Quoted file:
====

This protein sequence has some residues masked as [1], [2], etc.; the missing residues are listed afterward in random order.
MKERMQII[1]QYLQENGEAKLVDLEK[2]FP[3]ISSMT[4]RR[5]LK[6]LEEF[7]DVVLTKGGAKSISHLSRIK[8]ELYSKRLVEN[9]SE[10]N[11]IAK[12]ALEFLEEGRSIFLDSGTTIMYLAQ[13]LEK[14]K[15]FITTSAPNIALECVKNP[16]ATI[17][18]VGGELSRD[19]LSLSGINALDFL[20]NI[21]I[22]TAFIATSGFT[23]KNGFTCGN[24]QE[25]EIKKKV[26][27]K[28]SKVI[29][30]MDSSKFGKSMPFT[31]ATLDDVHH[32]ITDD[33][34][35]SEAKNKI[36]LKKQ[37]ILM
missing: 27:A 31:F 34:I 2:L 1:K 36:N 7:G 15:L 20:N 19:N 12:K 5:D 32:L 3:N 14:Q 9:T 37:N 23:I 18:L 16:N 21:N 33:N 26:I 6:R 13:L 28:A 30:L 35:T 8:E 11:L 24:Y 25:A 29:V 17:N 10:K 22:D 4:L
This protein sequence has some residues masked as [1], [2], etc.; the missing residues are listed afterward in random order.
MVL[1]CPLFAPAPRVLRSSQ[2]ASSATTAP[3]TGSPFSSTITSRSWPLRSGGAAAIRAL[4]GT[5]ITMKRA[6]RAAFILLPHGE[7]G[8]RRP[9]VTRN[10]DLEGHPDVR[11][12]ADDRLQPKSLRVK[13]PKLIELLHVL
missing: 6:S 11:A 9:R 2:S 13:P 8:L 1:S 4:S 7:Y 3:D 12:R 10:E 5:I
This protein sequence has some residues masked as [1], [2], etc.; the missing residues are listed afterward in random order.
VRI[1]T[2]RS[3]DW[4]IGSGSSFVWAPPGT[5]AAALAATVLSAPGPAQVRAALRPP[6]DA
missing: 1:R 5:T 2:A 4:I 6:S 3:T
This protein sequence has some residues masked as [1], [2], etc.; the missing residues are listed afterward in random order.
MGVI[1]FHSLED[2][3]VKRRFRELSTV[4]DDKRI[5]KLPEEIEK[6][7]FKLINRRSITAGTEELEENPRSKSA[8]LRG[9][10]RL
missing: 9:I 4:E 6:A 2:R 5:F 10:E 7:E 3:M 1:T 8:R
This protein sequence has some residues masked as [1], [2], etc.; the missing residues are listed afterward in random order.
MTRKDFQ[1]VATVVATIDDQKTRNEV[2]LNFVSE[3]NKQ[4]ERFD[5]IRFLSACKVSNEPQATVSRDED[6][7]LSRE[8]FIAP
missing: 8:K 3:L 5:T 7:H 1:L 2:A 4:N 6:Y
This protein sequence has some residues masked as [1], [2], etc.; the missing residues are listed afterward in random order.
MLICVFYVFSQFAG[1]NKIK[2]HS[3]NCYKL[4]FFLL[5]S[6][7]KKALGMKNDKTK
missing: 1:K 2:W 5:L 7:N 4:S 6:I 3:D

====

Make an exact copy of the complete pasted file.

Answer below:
This protein sequence has some residues masked as [1], [2], etc.; the missing residues are listed afterward in random order.
MKERMQII[1]QYLQENGEAKLVDLEK[2]FP[3]ISSMT[4]RR[5]LK[6]LEEF[7]DVVLTKGGAKSISHLSRIK[8]ELYSKRLVEN[9]SE[10]N[11]IAK[12]ALEFLEEGRSIFLDSGTTIMYLAQ[13]LEK[14]K[15]FITTSAPNIALECVKNP[16]ATI[17][18]VGGELSRD[19]LSLSGINALDFL[20]NI[21]I[22]TAFIATSGFT[23]KNGFTCGN[24]QE[25]EIKKKV[26][27]K[28]SKVI[29][30]MDSSKFGKSMPFT[31]ATLDDVHH[32]ITDD[33][34][35]SEAKNKI[36]LKKQ[37]ILM
missing: 27:A 31:F 34:I 2:L 1:K 36:N 7:G 15:L 20:N 19:N 12:K 5:D 32:L 3:N 14:Q 9:T 37:N 23:I 18:L 16:N 21:N 33:N 26:I 6:R 13:L 28:A 30:L 35:T 8:E 11:L 24:Y 25:A 29:V 17:N 10:K 22:D 4:L
This protein sequence has some residues masked as [1], [2], etc.; the missing residues are listed afterward in random order.
MVL[1]CPLFAPAPRVLRSSQ[2]ASSATTAP[3]TGSPFSSTITSRSWPLRSGGAAAIRAL[4]GT[5]ITMKRA[6]RAAFILLPHGE[7]G[8]RRP[9]VTRN[10]DLEGHPDVR[11][12]ADDRLQPKSLRVK[13]PKLIELLHVL
missing: 6:S 11:A 9:R 2:S 13:P 8:L 1:S 4:S 7:Y 3:D 12:R 10:E 5:I
This protein sequence has some residues masked as [1], [2], etc.; the missing residues are listed afterward in random order.
VRI[1]T[2]RS[3]DW[4]IGSGSSFVWAPPGT[5]AAALAATVLSAPGPAQVRAALRPP[6]DA
missing: 1:R 5:T 2:A 4:I 6:S 3:T
This protein sequence has some residues masked as [1], [2], etc.; the missing residues are listed afterward in random order.
MGVI[1]FHSLED[2][3]VKRRFRELSTV[4]DDKRI[5]KLPEEIEK[6][7]FKLINRRSITAGTEELEENPRSKSA[8]LRG[9][10]RL
missing: 9:I 4:E 6:A 2:R 5:F 10:E 7:E 3:M 1:T 8:R
This protein sequence has some residues masked as [1], [2], etc.; the missing residues are listed afterward in random order.
MTRKDFQ[1]VATVVATIDDQKTRNEV[2]LNFVSE[3]NKQ[4]ERFD[5]IRFLSACKVSNEPQATVSRDED[6][7]LSRE[8]FIAP
missing: 8:K 3:L 5:T 7:H 1:L 2:A 4:N 6:Y
This protein sequence has some residues masked as [1], [2], etc.; the missing residues are listed afterward in random order.
MLICVFYVFSQFAG[1]NKIK[2]HS[3]NCYKL[4]FFLL[5]S[6][7]KKALGMKNDKTK
missing: 1:K 2:W 5:L 7:N 4:S 6:I 3:D